Park and Spencer Verdiel, a Parks Canada fire management officer in Revelstoke-Glacier National Park, B.C., went to Australia on December 3 as part of the original 21-person Canadian contingent to assist with the raging bushfires.
This year’s bushfire season, which got underway earlier than usual, has been deemed the worst in Australia’s history with record-shattering temperatures and widespread drought conditions.
Officials with the Canadian Interagency Forest Fire Centre (CIFFC), which coordinates the deployments, said Park is due back on Thursday (Jan. 9), having worked in incident command for more than a month in New South Wales.
Melanie Morin, an information officer for CIFFC, said Park is well trained in the incident command system (ICS), which is used to manage people and resources during emergencies such as wildfires, rescues, hurricanes and more.
“With Jane’s experience, she can fulfil more than one role within that team, but she was there as a planning section chief,” said Morin, noting the Australians required Canadians be trained in ICS.
Park has many years experience working in fire management, including as an incident commander during the 2017 Verdant Creek wildfire in Kootenay National Park, which had communities in the Bow Valley on alert and forced the evacuation of Sunshine Village.
Parks Canada officials say Park will have some time off before returning to work to start to get ready for Canada’s summer fire season.
“Thank-you to our team members, Jane Park and Spencer Verdiel, who will spend their holidays away from family and friends,” said Parks Canada in a twitter statement in December.
As of Tuesday, the bushfires had burned about 63,000 square kilometres and killed at least 25 people. There’s an estimated 2,000 homes destroyed in New South Wales on Australia’s east coast and in neighbouring Victoria to the south.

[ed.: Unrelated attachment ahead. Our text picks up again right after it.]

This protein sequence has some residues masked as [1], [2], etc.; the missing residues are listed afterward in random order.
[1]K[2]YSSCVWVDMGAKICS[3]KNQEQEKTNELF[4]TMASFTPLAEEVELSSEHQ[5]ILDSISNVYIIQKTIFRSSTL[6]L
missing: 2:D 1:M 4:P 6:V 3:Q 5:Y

Scientists believe that about 480 million animals, including koalas and kangaroos, have died. Many of the animals affected are considered threatened or endangered species. The recovery for many not only depends on their population size, but also the condition of habitat.
This week, a fifth deployment of Canadian fire management personnel left for Australia, bringing the total number of Canadians there to 95, including eight now based in Victoria. The specialists are not front-line firefighters, rather experts in wildfire management across Canada.
Morin said the Canadian specialists deployed to Australia are chosen by the agencies associated with CIFFC based on their specific expertise and abilities in the respective areas of work.
She said the Australians have put in a request for additional resources, but she doesn’t know what that looks like yet in terms of the number of people and types of resources needed.
“They’ve sent firefighters from the U.S., but Canada has only sent incident management personnel,” Morin said.
“I couldn’t say what Canada will be sending in the next week, whether firefighters or more management response.”
According to CIFFC, many Canadians, both home and abroad, have expressed their desire to help with the Australian wildfires; however there is not currently a role for Canadian volunteers to be on the front-line to help with fire suppression.
“The CIFFC and the Australian authorities, kindly request that Canadians, home and abroad, not contact the Australian state fire services directly, as their staff are already at maximum capacity and contact will just add to their workload,” according to CIFFC’s website.